Avoiding a Net-Zero Sum Game in Transatlantic Relations
05 April 2023
The US Inflation Reduction Act of 2022 (IRA), after being welcomed initially, has created some irritation in Europe. The IRA’s aim was appreciated, but the instruments were confusing. The difference in approach between transatlantic partners forced the EU to seek a counterbalance. The European Commission has come forward with a proposal for a Green Deal Industrial Plan, which is considered an immediate response to the American legislation. Is this game positive for climate? Or will it be a zero-sum game, resulting in different implementation on either side of the Atlantic and with competing instruments, less positive for the climate?
The EU is a leader in climate policies and has the most effective mechanisms to promote a green transition. The energy sector and highly emitting industries are covered by the Emission Trading System, and must buy CO2 permits which have been reaching ever higher prices. In order to shelter these companies from the competition of imported, CO2-intensive products, the EU has introduced the Carbon Border Adjustment Mechanism. In principle, the system is complete. Other countries are incentivised to introduce a carbon price, which if paid would count within the EU. If EU policies are reciprocated universally, then the reduction of harmful emissions globally would be most efficiently addressed.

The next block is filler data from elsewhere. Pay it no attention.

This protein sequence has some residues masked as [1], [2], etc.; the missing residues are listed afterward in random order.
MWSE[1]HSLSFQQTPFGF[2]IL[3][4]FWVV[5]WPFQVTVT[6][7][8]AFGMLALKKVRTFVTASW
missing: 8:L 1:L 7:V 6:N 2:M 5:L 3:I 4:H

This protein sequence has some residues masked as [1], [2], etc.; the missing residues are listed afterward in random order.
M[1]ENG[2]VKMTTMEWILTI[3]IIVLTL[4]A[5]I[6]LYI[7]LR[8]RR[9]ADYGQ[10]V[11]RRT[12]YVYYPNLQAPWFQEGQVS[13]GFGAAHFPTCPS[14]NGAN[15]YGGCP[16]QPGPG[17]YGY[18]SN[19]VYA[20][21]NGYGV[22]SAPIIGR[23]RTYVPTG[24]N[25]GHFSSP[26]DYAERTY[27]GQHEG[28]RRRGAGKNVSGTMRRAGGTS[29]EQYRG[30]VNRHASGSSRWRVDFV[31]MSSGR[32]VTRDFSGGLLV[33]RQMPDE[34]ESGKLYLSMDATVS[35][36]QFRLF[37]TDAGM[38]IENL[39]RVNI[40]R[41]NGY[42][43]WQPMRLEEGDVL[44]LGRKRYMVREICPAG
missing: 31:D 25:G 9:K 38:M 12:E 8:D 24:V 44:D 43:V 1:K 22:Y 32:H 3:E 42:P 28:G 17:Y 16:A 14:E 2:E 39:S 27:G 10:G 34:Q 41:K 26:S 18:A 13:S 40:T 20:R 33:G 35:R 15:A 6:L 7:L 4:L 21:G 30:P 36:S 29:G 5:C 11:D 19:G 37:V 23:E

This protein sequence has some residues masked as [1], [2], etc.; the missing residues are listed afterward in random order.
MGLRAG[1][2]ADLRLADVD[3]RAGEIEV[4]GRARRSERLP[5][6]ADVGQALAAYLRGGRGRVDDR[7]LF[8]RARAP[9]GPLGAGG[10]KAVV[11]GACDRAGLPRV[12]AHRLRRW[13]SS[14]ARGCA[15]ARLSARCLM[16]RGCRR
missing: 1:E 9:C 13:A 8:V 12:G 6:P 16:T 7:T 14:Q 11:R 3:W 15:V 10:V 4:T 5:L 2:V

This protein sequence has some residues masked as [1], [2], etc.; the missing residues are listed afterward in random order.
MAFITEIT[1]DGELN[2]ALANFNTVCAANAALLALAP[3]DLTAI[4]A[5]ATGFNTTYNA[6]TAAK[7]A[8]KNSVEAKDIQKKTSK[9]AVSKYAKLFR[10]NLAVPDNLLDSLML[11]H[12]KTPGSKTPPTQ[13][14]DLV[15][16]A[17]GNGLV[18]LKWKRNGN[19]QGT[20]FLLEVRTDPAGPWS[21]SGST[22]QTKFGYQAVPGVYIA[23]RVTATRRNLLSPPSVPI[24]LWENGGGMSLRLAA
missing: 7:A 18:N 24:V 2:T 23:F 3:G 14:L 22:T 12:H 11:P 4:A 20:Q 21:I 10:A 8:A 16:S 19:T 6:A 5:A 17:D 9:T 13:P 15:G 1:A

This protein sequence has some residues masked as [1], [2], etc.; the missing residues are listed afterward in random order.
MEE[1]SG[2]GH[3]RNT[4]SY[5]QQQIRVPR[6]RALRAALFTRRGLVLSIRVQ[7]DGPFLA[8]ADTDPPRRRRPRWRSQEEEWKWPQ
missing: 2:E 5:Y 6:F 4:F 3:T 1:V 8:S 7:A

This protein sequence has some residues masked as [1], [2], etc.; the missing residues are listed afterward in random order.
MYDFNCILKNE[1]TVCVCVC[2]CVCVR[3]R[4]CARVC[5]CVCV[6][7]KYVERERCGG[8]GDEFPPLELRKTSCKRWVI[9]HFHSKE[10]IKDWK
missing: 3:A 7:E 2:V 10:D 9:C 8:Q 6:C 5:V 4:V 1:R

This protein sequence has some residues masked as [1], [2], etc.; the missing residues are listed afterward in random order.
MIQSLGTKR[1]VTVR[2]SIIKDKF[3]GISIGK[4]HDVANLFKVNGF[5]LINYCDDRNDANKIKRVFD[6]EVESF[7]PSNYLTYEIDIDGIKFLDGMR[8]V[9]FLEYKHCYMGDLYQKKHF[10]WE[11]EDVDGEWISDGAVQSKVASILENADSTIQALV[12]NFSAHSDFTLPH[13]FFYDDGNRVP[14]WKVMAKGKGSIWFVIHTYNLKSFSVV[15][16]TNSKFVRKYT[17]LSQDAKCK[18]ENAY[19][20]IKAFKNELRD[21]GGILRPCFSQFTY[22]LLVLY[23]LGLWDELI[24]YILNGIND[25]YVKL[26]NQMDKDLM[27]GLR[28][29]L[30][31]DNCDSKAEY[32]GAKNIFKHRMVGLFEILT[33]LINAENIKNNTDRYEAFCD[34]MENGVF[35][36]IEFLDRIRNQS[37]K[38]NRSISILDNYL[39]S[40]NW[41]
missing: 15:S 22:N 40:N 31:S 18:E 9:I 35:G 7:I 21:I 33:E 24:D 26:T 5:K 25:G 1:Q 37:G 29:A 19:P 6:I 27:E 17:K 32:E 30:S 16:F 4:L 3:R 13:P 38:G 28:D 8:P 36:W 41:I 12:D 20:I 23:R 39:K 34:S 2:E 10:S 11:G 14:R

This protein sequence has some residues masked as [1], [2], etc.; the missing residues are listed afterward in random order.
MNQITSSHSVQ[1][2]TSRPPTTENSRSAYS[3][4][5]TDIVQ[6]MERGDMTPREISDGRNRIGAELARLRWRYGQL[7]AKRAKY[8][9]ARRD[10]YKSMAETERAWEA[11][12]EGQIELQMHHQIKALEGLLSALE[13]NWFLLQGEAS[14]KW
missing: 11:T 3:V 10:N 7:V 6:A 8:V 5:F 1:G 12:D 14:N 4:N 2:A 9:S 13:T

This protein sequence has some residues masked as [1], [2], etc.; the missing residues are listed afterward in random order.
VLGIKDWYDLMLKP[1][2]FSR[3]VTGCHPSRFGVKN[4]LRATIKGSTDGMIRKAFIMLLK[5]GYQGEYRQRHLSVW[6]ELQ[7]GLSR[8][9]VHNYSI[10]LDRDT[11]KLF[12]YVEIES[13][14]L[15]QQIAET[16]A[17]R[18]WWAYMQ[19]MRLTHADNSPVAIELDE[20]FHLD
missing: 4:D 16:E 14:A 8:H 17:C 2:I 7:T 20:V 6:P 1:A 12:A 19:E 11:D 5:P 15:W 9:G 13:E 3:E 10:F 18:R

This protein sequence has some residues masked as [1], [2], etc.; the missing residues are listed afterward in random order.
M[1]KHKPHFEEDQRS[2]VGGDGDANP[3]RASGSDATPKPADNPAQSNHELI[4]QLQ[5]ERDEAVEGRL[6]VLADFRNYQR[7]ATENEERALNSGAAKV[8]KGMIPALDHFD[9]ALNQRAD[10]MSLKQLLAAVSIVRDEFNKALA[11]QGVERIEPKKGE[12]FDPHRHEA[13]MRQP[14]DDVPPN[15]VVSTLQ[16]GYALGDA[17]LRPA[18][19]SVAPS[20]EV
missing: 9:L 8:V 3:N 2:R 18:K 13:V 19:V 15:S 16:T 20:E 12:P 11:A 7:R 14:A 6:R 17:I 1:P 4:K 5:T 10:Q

Climate was always an area of some frictions in transatlantic relations. The EU was at the forefront of climate actions. The US was an indispensable, but difficult partner in international climate discussions. One needs only to remember the beginning of UNFCCC negotiations and the Kyoto Protocol. But Europeans have been surprised by the fact that recent positive climate measures in the US have taken forms which contrast EU efforts. The American approach incorporated in the IRA is based on subsidising the uptake of climate-friendly technologies and production. This approach is linked – in some cases – to local content requirements, or LCRs. And this difference between the US and the EU is difficult to ignore. European companies are asked to pay punitive CO2 charges, and could only evade these payments by investing in clean technologies. Like in the US, there are public subsidies in the EU to help them. Obviously, the ETS revenue should be at least partially used to embark on the green transformation, but who receives it, how much and for what, depends mostly on member state governments. Thus, those who receive public aid are not necessarily the most significant to the green transformation in Europe.
In the US, the IRA enables support for interested companies in green investments and production. Paying for emissions is limited to only a few states. This difference can have an impact on business decisions. European businesses are free to consider where to invest in some promising new technologies. The IRA framework makes the use of public funds uncomplicated, provides more clarity, already at an early stage, and it happens in the investment-friendly environment of the US.